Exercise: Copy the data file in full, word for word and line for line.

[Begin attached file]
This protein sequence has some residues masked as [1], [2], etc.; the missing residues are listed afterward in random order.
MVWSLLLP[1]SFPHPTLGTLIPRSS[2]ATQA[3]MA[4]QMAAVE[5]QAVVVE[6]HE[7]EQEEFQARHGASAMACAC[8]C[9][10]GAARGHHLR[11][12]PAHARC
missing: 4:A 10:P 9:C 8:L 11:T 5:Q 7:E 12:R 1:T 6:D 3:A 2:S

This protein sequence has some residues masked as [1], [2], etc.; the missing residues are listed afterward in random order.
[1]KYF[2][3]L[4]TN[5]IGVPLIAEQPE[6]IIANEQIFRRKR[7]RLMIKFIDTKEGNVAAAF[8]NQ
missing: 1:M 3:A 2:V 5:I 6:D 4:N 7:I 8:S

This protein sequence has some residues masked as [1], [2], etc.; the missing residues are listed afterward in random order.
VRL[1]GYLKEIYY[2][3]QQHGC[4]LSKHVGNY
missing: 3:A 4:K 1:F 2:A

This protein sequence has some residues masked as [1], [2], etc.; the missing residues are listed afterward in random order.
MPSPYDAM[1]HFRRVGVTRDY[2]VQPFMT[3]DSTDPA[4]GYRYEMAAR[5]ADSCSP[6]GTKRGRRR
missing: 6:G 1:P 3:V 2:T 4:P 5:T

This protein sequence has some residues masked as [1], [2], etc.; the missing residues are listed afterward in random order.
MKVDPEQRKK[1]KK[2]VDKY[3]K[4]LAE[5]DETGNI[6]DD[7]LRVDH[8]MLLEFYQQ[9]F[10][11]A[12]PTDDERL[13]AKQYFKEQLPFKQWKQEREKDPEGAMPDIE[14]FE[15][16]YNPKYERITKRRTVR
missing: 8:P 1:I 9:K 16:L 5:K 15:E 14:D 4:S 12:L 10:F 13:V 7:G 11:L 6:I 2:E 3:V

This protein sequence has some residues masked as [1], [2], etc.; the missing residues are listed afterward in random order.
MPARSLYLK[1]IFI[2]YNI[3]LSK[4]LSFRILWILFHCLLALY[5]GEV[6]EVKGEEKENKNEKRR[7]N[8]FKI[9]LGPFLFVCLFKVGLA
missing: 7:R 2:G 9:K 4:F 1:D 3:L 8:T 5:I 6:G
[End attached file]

This protein sequence has some residues masked as [1], [2], etc.; the missing residues are listed afterward in random order.
MVWSLLLP[1]SFPHPTLGTLIPRSS[2]ATQA[3]MA[4]QMAAVE[5]QAVVVE[6]HE[7]EQEEFQARHGASAMACAC[8]C[9][10]GAARGHHLR[11][12]PAHARC
missing: 4:A 10:P 9:C 8:L 11:T 5:Q 7:E 12:R 1:T 6:D 3:A 2:S

This protein sequence has some residues masked as [1], [2], etc.; the missing residues are listed afterward in random order.
[1]KYF[2][3]L[4]TN[5]IGVPLIAEQPE[6]IIANEQIFRRKR[7]RLMIKFIDTKEGNVAAAF[8]NQ
missing: 1:M 3:A 2:V 5:I 6:D 4:N 7:I 8:S

This protein sequence has some residues masked as [1], [2], etc.; the missing residues are listed afterward in random order.
VRL[1]GYLKEIYY[2][3]QQHGC[4]LSKHVGNY
missing: 3:A 4:K 1:F 2:A

This protein sequence has some residues masked as [1], [2], etc.; the missing residues are listed afterward in random order.
MPSPYDAM[1]HFRRVGVTRDY[2]VQPFMT[3]DSTDPA[4]GYRYEMAAR[5]ADSCSP[6]GTKRGRRR
missing: 6:G 1:P 3:V 2:T 4:P 5:T

This protein sequence has some residues masked as [1], [2], etc.; the missing residues are listed afterward in random order.
MKVDPEQRKK[1]KK[2]VDKY[3]K[4]LAE[5]DETGNI[6]DD[7]LRVDH[8]MLLEFYQQ[9]F[10][11]A[12]PTDDERL[13]AKQYFKEQLPFKQWKQEREKDPEGAMPDIE[14]FE[15][16]YNPKYERITKRRTVR
missing: 8:P 1:I 9:K 16:L 5:K 15:E 14:D 4:S 12:L 10:F 13:V 7:G 11:L 6:I 2:E 3:V

This protein sequence has some residues masked as [1], [2], etc.; the missing residues are listed afterward in random order.
MPARSLYLK[1]IFI[2]YNI[3]LSK[4]LSFRILWILFHCLLALY[5]GEV[6]EVKGEEKENKNEKRR[7]N[8]FKI[9]LGPFLFVCLFKVGLA
missing: 7:R 2:G 9:K 4:F 1:D 3:L 8:T 5:I 6:G